Novel by Geraldine Birch

Sedona: City of Refugees is a biting novel about a modern-day American tourist community caught in the throes of change. Sedona, Arizona, considered by many to be more stunning than some of America’s national parks, draws more than four million tourists a year. But beneath the surface splendor of the scenery, Sedona is torn by deep conflict with each political and spiritual faction hustling their individual philosophy.

The style is unique; she mixes a fictional plot with newspaper articles written by the main character. These articles really hit on the “story behind the story”, giving outsiders an insider’s view of what really goes on in a city renown for its breathtaking scenery and lure of New Age philosophies. – Carin A. Seebold

Buy Sedona: City of Refugees here.

Articles by Geraldine Birch

Their Kind of Music – Published by Opium Magazine at From the feature:

Oddballs littered the barroom.

“Mr. Vice President–What Would You Have Done in WW II? - Published by American Chronicle at From the feature:

Former Vice President Cheney’s attacks on President Obama shows lack of history about America’s moral stance regarding prisoners of war.

“In a Pink Chenille Robe, Face to Face with History” – Published by The Christian Science Monitor at From the feature:

One spring 35 years ago, the doorbell rang at 9 p.m. My first thought was to ignore it, but repeated rings made me open the front door.

“A Trip to London Takes Advance Planning” – Published by American Chronicle and available online at  From the feature:

Planning a trip to London takes some advance preparation if you are traveling on your own without the benefit of a guide or tour group.

“Jane Austen Center Celebrates English Author” – Published by American Chronicle and available online at  From the feature:

Wandering through the narrow hallway of the Jane Austen Center in Bath, England, I came upon a British teenager, about 16-years old, who seemed to be enraptured with the various exhibits about the famous English author. She read each exhibit closely and was particularly taken with the beautiful costumes on display from a British made-for-television movie, “Miss Austen Regrets.”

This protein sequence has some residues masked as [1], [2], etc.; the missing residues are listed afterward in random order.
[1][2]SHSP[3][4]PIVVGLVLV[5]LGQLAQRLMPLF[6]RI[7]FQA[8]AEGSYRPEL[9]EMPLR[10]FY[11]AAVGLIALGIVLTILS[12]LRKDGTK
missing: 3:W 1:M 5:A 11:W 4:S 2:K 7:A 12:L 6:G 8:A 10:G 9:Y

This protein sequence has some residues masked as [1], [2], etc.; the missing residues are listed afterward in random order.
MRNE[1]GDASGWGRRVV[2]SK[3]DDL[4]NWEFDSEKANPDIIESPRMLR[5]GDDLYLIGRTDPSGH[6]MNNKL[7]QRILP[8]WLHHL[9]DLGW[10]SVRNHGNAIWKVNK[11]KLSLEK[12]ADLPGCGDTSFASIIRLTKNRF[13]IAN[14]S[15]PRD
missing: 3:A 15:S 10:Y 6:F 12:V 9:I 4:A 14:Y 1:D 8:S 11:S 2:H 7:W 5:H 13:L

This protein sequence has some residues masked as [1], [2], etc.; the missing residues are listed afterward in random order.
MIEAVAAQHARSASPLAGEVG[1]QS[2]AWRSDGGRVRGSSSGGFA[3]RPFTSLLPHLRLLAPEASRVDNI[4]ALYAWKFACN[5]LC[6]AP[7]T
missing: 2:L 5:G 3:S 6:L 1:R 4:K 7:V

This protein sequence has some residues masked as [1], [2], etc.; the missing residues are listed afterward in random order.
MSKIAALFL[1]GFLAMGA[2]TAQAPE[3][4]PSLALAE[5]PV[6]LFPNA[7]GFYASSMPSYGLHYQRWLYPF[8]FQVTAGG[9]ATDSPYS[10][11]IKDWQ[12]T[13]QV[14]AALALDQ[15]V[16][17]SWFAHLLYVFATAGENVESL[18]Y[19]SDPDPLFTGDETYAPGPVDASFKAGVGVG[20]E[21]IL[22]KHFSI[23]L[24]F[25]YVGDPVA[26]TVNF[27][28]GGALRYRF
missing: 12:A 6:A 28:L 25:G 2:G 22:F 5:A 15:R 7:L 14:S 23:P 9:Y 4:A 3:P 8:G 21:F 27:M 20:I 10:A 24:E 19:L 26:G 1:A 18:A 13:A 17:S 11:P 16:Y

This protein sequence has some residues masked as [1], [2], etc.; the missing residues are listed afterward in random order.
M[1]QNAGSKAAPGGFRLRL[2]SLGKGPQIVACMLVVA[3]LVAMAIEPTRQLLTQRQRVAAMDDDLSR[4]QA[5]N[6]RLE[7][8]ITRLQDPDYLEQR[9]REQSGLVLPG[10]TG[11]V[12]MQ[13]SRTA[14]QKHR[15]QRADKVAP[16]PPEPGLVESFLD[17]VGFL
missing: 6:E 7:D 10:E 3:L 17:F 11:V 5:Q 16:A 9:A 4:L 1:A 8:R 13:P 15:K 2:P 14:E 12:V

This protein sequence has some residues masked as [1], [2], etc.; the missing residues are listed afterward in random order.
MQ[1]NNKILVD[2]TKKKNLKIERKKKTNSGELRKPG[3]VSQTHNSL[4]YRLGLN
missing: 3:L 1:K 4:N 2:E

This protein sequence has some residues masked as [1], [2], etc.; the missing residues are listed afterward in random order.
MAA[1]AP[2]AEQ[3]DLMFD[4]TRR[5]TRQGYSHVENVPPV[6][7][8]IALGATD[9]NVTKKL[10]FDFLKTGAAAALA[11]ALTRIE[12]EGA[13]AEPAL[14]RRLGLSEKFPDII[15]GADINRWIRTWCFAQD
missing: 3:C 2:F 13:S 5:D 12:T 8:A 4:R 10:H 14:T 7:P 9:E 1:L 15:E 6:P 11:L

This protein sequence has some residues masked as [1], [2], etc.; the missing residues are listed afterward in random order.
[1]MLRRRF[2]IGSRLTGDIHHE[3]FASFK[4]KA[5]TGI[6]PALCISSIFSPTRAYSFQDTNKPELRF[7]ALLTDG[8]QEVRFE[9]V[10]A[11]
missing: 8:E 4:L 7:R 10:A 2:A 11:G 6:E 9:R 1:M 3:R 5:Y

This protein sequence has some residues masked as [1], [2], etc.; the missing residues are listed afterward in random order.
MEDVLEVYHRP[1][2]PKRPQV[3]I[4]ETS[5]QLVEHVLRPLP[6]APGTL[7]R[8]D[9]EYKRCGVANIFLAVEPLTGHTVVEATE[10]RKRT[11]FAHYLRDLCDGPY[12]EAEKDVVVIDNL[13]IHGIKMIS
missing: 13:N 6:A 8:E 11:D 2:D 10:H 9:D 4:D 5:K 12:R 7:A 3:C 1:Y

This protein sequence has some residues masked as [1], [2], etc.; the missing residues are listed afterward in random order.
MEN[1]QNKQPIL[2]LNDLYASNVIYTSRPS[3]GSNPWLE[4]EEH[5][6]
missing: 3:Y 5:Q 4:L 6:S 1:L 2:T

“Folk Song Welcomes Weary American Travelers” - Published by American Chronicle and available online at  From the feature:

The lyrics of the folk song, “City of New Orleans,” keep coming back to me as I recall our recent trip to Germany:

”Good morning America how are you?

Say don´t you know me, I´m your native son

I´m the train they call the city of New Orleans

I´ll be gone five hundred miles when the day is done.”
Page Springs Hatchery Worth a Detour” – Published by the Verde Independent and available online at From the feature:

It’s an odd mixture of fish and flowers, but the hatchery’s eight employees do their best to maintain beautiful grounds around the state’s largest fish-growing facility while they also raise between 700,000 to 750,000 catchable rainbow (9.5 inches) and approximately 35,000 brown trout a year….

The beauty of the hatchery is captured in the show pond where the flowering honeysuckle bloom and a large “No Fishing” sign warns off potential fisherman who see large trout swimming lazily in the pond. That sign, however has not stopped raids from otters who were released into the Verde River in the 1980s and who have managed to find Oak Creek and the fish hatchery.

Where the grapes grow…” – Published in Kudos by the Verde Independent and available online at From the feature:

This mini Napa Valley is a bit of a surprise for the accidental traveler….

Oak Creek Vineyards and Winery was the first to open in 2003 and its specialty is Chardonnay, Syrah and Zinfandel. The second winery was Page Springs Cellars and its specialty is wine produced mainly from rootstock from the southern Rhone area of France. Their five varietals are Syrah, Petit Sirah, Mourvedre, Grenache, and a rare grape, Cabernet Pfeffer from California. Javelina Leap Vineyards and Winery opened last fall and although the vines will not be ready to pick for three more years, grapes are brought in from Paso Robles, Calif., and the winery makes Zinfandel, Syrah and Petit Sirah.

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